Treat your tiles

How to seal grout: Protect and preserve your tiles

Knowing how to seal grout will help you keep your tile floors, countertops, and backsplashes in perfect condition. Sealed grout is easier to clean and less likely to loosen up, find out how here.

Do I need to seal grout? Yes, you do!

You’ve just finished grouting your beautiful new tile floor. But the question arises, ‘Do I need to seal grout?‘? Short answer: Yes! Often, this important step is neglected, but there are many good reasons for doing so.

With few exceptions, grout – whether sanded or unsanded – is porous. That means it can absorb water. Tile is often installed in bathrooms and kitchens where it (and the grout between the tiles) comes into contact with water, but even in dry areas, wet mopping exposes the grout to water.

The problem arises when moisture seeps into the grout. Over time, this can cause the grout to look dirty, begin to foster mould, or even develop an odour. Grout that is frequently wet can also eventually deteriorate and begin to flake away.

That’s why most professionals and manufacturers recommend putting a sealer on the grout after it has fully dried and cured. This is an easy and inexpensive task any experienced DIYer can do.

How to seal grout: Product selection

So, what type of product is best for sealing grout? Here are some factors and tips to keep in mind:

  • You want to use a product specifically classed as ‘grout sealer’. This is not the same as a bathroom sealant, but it is generally found where tile supplies are sold.
  • You will likely have the choice of a spray-on sealer or a liquid that will need to be brushed on. Spray sealer is quicker to apply but less precise, so there will likely be more prep work and clean up.
  • There are two main categories of tile sealer: penetrating and membrane forming. Penetrating sealer soaks down into the grout for greater moisture protection, so it is preferred in wet areas such as bathrooms. Membrane-forming sealer forms a surface barrier and is better suited to areas that are generally dry.
  • Always follow the manufacturer’s instructions on the label. Ensure the sealer is compatible with the type of tile and grout you intend to use it on. If the tile is on a counter or other food-prep area, use a sealer that is ‘food safe’. Also note application details and drying times.

Find a loose or broken tile while applying sealer? Here’s a quick way to reattach it. Try Loctite Extreme Gel, the super versatile problem-solving adhesive. Extreme Gel bonds to nearly any surface, including ceramic, wood, stone, glass, and more. This thick gel dries clear and can fill gaps. It is water and temperature resistant and can even be used outdoors.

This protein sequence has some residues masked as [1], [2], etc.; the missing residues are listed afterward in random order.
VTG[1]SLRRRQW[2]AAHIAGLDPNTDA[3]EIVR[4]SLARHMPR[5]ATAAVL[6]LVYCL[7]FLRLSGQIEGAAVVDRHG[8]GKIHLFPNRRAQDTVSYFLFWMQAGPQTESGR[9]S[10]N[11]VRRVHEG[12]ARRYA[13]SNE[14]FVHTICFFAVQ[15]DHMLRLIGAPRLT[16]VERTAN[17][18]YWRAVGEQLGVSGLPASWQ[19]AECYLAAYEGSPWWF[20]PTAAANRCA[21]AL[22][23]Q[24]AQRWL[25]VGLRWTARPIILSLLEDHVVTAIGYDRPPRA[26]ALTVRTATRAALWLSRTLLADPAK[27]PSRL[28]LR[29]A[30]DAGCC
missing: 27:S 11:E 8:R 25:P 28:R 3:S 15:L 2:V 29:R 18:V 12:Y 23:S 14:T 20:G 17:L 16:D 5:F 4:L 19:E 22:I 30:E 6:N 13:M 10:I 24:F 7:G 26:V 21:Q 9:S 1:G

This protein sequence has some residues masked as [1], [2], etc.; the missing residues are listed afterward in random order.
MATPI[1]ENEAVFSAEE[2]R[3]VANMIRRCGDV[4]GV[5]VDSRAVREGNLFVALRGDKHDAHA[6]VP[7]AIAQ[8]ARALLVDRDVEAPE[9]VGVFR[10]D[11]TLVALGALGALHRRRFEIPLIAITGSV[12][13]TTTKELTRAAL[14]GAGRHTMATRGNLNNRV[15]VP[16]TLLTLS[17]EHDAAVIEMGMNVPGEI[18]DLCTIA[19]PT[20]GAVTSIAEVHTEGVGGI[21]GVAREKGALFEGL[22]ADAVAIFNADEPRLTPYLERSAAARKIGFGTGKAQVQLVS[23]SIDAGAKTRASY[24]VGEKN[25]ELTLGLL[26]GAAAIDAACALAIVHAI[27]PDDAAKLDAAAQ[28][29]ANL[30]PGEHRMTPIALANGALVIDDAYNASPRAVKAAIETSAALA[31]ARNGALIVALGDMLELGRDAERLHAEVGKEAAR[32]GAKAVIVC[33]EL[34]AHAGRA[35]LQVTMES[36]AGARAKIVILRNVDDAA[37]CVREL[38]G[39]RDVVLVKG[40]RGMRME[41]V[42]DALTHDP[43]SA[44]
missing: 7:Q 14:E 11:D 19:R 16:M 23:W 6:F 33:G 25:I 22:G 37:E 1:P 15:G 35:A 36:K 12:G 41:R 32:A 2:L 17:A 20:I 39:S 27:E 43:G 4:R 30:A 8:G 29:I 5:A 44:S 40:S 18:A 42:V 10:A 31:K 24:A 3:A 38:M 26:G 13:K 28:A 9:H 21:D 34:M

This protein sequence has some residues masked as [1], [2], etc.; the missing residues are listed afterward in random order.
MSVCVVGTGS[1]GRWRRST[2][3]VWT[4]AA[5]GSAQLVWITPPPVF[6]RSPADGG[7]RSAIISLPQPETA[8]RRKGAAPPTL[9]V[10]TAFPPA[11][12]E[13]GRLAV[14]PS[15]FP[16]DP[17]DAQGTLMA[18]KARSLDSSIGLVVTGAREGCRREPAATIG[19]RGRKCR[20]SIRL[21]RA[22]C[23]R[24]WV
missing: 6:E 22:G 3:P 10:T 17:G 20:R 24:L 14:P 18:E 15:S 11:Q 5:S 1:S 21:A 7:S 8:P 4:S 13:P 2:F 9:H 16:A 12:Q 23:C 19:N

A simple test to see if your grout is properly sealed: Sprinkle a few drops of water over the grout. If the water seeps in, it’s time to apply a sealant.

Step-by-step directions: How to seal grout on a tile floor

Let’s now walk through the process of how to seal grout on tile for a professional finish.

As mentioned above, you will either be spraying the sealer from a pump sprayer or applying it with a brush or small roller. Either way, first some preparations are in order.

Before starting, be sure to wear protective gloves and ensure the room is well ventilated.

  1. Make sure the grout is fully cured before beginning. This typically takes 48–72 hours.
  2. Clean old grout thoroughly if you are resealing old tile. Soapy water and a small, stiff-bristled brush work best. Allow the grout an hour to fully dry before sealing.
  3. Use tape and/or plastic or masking paper to protect baseboards, fixtures, and surrounding areas. (You may need to cover a bit more of the surroundings if you are applying the sealer by spraying.)
  4. Apply the sealer. Using a brush or roller, cover all the grout joints. Aim for an even coat, ensuring there are no dry spots. (Alternatively, spray the sealer along each line of grout.)
  5. Clean any sealant spillover on the tiles within 5 minutes with a clean, dry cloth. 
  6. Allow the first coat of sealer to dry for about an hour or as recommended on the label. 
  7. Using the same method, apply a second coat of sealer, then wipe down the tile.
  8. Allow the sealer to fully dry before using the area. This typically takes about 24–48 hours.

Once you have finished and the sealant is dry, it is always a good idea to check a few spots of the newly-sealed grout with the water drop test. Pooling water is a sign you have a good seal. If the drops are absorbed, you may need another coat of sealer.

Would you like a finishing touch to make wet areas look great and add another layer of moisture protection? Use a waterproof sealant in the corners around sinks, bathtubs, and other areas that receive frequent exposure to water.